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Re: ISSUE-5: What is the definition of tracking?

From: Jonathan Mayer <jmayer@stanford.edu>
Date: Thu, 27 Oct 2011 10:14:40 -0700
Cc: Sean Harvey <sharvey@google.com>, "public-tracking@w3.org Group WG" <public-tracking@w3.org>
Message-Id: <6BE8261B-3092-45F5-B218-F154D0BCE6F9@stanford.edu>
To: David Wainberg <dwainberg@appnexus.com>
Fragmented or probabilistic tracking data might not be stored with a hash or other single identifier.  The privacy risk would, of course, be the same.  (I don't mean to be excessively nitpicky - a few months ago my team looked at a third party doing fingerprinting of just this sort.)

On Oct 27, 2011, at 9:02 AM, David Wainberg wrote:
> 
>> On Oct 25, 2011, at 2:13 PM, David Wainberg wrote:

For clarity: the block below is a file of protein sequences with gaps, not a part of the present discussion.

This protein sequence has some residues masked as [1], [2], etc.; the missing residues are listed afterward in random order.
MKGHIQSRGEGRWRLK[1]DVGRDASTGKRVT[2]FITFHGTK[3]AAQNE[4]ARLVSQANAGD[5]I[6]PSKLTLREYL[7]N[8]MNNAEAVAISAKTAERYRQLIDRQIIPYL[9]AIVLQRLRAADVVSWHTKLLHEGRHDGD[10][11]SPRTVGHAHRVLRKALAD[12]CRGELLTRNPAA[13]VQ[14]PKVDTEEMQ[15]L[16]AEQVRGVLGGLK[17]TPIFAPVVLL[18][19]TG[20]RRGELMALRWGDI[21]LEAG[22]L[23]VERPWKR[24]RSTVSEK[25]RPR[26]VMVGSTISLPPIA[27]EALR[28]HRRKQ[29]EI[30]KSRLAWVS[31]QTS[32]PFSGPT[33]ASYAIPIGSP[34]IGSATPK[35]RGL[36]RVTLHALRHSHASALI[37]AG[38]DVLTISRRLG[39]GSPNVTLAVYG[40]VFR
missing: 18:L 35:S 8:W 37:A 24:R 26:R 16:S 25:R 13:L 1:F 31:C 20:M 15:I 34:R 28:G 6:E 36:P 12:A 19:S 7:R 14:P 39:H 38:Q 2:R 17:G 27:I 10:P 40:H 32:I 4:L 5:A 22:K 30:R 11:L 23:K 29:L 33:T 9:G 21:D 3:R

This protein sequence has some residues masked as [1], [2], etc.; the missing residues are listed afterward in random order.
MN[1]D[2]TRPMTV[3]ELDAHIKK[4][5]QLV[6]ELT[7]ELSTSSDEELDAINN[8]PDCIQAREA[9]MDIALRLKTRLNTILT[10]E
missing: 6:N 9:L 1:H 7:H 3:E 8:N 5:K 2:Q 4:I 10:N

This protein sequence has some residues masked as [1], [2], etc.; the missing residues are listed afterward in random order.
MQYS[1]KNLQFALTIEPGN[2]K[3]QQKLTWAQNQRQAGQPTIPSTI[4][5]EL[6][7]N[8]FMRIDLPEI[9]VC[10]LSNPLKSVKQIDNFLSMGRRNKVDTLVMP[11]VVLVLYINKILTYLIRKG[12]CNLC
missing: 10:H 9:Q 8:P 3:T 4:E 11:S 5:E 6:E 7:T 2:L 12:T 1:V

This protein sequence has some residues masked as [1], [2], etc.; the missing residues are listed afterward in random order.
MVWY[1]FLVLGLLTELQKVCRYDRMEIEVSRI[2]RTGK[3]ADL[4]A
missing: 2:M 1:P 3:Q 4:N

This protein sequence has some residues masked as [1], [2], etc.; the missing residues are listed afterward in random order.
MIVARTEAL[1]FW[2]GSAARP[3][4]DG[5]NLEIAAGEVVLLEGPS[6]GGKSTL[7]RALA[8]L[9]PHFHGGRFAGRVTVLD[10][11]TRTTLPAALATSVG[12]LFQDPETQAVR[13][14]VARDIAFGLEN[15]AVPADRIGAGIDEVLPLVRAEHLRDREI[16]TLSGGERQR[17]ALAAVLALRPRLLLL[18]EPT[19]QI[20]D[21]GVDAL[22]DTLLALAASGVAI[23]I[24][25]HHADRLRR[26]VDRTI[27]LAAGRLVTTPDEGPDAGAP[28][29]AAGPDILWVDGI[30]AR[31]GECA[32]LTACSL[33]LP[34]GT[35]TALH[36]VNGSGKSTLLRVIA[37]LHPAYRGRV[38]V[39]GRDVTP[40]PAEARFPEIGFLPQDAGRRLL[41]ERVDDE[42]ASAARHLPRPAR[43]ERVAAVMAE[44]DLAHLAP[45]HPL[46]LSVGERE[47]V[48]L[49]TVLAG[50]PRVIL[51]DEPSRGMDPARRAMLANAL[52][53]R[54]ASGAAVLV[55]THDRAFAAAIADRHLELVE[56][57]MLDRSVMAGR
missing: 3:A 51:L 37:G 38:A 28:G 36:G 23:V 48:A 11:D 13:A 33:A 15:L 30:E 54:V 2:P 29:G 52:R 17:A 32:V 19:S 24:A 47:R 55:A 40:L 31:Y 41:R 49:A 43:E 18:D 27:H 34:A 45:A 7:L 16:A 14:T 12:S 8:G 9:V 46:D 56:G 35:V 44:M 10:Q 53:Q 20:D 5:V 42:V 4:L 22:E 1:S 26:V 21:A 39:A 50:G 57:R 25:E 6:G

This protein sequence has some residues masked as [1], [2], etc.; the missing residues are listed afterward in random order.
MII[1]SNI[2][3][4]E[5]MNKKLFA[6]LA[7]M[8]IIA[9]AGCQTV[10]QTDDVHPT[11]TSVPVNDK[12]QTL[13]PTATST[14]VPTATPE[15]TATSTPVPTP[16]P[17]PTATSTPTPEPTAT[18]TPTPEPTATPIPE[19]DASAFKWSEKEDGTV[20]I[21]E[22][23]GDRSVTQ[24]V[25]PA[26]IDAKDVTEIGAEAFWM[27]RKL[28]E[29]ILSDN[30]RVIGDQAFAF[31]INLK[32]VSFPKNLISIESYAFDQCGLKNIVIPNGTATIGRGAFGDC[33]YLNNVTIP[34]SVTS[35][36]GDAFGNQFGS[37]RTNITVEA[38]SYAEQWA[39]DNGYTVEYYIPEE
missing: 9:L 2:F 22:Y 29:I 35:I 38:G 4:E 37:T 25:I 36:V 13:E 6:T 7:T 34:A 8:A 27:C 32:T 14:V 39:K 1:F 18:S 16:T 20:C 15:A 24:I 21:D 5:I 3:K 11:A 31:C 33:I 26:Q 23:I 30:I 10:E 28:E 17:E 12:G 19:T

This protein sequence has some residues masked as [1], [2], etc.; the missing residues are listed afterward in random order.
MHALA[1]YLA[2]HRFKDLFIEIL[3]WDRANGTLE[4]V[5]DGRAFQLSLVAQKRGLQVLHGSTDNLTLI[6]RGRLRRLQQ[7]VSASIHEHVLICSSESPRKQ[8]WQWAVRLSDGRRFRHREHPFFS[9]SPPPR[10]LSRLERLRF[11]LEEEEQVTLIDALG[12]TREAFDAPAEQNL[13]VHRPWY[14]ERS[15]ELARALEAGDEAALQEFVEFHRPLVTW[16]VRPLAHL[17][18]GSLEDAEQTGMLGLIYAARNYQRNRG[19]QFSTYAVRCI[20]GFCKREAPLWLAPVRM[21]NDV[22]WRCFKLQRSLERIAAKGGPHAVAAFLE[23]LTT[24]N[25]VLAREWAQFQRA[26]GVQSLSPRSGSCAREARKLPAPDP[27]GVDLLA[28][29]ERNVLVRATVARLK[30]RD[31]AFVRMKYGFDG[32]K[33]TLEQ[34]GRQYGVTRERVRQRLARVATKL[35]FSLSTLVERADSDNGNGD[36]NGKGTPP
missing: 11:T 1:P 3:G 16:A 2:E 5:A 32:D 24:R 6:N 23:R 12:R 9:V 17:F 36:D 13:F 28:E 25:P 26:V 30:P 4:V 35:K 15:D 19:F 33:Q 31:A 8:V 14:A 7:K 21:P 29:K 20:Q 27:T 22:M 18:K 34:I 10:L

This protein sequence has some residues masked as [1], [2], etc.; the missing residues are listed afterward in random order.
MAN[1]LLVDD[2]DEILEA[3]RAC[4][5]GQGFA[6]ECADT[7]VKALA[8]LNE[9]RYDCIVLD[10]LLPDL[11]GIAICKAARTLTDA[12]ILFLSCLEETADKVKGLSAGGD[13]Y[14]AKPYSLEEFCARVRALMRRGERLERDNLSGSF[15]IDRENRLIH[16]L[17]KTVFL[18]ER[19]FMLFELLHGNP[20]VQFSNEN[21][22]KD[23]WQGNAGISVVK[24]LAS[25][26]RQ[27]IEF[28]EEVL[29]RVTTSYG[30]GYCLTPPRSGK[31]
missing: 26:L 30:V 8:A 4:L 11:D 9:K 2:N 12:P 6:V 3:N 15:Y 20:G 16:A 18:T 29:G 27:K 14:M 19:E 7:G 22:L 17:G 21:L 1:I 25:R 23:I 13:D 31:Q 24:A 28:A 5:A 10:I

>> 
>>> 
>>> On 10/24/11 8:18 PM, Jonathan Mayer wrote:
>>>> 
>>>> I would strongly oppose limiting our definition of tracking to only cover pseudonymously identified or personally identified data.  There are a number of ways to track a user across websites without a single pseudonymous or personal identifier.
>>> I'm not sure what you mean here. Can you provide examples?
>> Any means of tracking that relies on fragmented or probabilistic information.  For example, browser fingerprinting.  (See Peter Eckersley's paper "How Unique Is Your Web Browser.")
> Ah. I would have included that in pseudonymously identified, because if data is stored against it by the server, it will be stored against a hash or something based on the fingerprint.
Received on Thursday, 27 October 2011 17:15:18 UTC

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